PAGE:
Does my pending time reset to zero like a new application and my application will be transferred to last row in the new office’s time schedule?
Or the system will keep our position in the queue regardless of which asylum office should handle the application and the application will be scheduled by new office base on the filed application date?

Best,

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Jason Dzubow April 25, 2017 at 11:08 pm

If you move and your case is moved to a new asylum office, you should keep your place in the queue. You can contact the old asylum office to make sure the case was moved, and the new office to make sure that your case was received and is in the queue. You can find their contact info if you follow the link at right called Asylum Office Locator. Take care, Jason

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Asylum seeker April 19, 2017 at 1:16 pm

Dear Jason,
I am very grateful for all your supports through this forum! You will be blessed forever you your service! I followed your instruction and requested for an expedited asylum interview based on my son medical condition and family separation by including a letter from his Dr, School teacher, testimonial from his father along with his medical reports. Meanwhile I got opportunity to meet Deputy State Director, and I requested the same through senator’s office. I have received the below email. I got confused! Please help me to understand! I mean, it is not clear whether they are willing to expedite my case? or going to proceed as usual?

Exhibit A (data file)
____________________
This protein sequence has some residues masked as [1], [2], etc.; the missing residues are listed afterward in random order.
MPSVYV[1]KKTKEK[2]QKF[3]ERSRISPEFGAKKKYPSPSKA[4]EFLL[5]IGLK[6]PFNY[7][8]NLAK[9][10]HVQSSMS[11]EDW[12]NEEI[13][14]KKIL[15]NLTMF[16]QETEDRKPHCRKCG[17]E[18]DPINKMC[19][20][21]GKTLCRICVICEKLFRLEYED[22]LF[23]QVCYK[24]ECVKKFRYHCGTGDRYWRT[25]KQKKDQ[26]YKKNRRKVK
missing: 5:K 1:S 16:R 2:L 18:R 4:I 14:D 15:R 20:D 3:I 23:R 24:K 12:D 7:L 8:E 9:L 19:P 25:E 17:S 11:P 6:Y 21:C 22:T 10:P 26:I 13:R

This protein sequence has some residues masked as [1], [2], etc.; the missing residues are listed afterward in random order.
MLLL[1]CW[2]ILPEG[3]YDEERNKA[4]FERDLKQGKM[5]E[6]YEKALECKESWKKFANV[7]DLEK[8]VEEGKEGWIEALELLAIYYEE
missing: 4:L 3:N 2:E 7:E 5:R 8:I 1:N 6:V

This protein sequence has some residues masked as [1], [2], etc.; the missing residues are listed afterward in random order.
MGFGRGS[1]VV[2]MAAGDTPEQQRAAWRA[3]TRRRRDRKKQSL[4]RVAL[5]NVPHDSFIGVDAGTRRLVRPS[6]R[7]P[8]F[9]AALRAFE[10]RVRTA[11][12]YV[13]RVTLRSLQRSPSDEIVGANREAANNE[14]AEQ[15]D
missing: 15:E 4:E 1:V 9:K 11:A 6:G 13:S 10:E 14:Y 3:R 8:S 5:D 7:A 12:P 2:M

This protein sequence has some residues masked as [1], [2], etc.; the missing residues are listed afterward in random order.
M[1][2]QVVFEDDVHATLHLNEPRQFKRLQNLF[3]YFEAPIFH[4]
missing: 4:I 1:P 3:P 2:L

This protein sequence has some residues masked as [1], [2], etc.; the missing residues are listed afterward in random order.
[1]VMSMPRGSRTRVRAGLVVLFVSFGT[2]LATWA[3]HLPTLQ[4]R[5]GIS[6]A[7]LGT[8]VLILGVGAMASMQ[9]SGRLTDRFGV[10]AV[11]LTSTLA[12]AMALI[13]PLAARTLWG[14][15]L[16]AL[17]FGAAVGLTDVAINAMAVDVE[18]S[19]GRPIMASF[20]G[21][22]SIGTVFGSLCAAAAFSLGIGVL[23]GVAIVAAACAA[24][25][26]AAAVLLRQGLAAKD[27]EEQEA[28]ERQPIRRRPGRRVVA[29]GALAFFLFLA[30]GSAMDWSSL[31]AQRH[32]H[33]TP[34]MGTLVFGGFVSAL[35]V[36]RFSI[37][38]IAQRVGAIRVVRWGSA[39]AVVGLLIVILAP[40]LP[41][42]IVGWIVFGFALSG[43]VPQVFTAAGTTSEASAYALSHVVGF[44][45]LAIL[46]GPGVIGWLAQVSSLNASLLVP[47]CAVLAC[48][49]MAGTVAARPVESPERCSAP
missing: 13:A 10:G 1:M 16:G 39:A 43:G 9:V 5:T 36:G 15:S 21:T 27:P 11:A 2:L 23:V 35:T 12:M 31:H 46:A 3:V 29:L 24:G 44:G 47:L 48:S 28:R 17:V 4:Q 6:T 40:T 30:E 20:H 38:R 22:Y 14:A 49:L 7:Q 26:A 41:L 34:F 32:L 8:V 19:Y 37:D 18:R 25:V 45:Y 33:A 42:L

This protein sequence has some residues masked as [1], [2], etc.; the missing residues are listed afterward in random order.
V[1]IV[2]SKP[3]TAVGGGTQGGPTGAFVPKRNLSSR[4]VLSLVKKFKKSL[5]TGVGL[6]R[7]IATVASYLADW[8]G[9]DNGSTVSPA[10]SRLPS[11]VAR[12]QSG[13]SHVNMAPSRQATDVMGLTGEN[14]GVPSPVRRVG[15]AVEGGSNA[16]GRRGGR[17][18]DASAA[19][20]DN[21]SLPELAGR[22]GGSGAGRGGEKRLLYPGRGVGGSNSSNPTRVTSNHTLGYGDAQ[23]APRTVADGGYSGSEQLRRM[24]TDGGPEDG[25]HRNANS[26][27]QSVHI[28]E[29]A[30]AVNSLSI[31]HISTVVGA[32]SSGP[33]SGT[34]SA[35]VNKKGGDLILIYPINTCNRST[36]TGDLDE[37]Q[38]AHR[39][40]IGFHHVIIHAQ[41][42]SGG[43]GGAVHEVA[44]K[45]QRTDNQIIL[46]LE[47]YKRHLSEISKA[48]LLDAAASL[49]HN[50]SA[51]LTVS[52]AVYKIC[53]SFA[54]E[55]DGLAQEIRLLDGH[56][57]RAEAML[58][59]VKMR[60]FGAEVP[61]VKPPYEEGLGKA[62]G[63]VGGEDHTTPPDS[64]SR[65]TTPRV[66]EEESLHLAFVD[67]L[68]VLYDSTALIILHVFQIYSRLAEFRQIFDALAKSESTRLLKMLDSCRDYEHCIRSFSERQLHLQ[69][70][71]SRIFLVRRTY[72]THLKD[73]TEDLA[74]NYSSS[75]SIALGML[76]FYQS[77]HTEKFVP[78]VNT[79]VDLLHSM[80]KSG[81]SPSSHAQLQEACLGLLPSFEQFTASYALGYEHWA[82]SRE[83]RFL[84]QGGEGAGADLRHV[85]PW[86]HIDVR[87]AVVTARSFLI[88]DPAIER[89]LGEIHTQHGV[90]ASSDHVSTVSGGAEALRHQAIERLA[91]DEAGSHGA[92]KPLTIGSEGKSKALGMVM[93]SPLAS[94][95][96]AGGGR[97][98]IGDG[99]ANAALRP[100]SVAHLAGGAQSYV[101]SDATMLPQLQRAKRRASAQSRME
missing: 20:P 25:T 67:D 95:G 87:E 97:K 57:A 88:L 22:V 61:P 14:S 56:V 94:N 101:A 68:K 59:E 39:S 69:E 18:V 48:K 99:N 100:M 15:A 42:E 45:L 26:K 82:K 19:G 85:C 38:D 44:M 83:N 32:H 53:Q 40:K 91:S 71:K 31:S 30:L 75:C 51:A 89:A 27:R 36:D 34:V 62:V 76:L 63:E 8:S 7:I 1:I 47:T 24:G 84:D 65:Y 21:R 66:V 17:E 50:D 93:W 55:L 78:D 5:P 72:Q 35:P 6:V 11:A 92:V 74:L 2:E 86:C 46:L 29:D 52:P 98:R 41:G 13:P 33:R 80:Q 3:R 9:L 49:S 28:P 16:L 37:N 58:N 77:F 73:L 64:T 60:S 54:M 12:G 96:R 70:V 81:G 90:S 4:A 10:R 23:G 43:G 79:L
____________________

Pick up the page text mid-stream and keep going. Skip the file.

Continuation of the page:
Aslo they have mentioned that, they are waiting for the Cleveland Circuit ride? What does it mean? Will it be possible for them to schedule an interview at Cleveland Office instead of Chicago?
Thankfully
Banu

Thank you for your inquiry on behalf of your constituent, Ms.xxxx, regarding her pending I-589, Application for Asylum.

USCIS records indicate that your constituent’s asylum case is waiting interview scheduling on a future Cleveland circuit ride. At time finite resources and personnel have reduced circuit rides to a minimum. There are many applicants with pressing needs to be interviewed, and this office regards all such requests with sympathy. Ms. xxx’s case will be scheduled as soon as resources permit.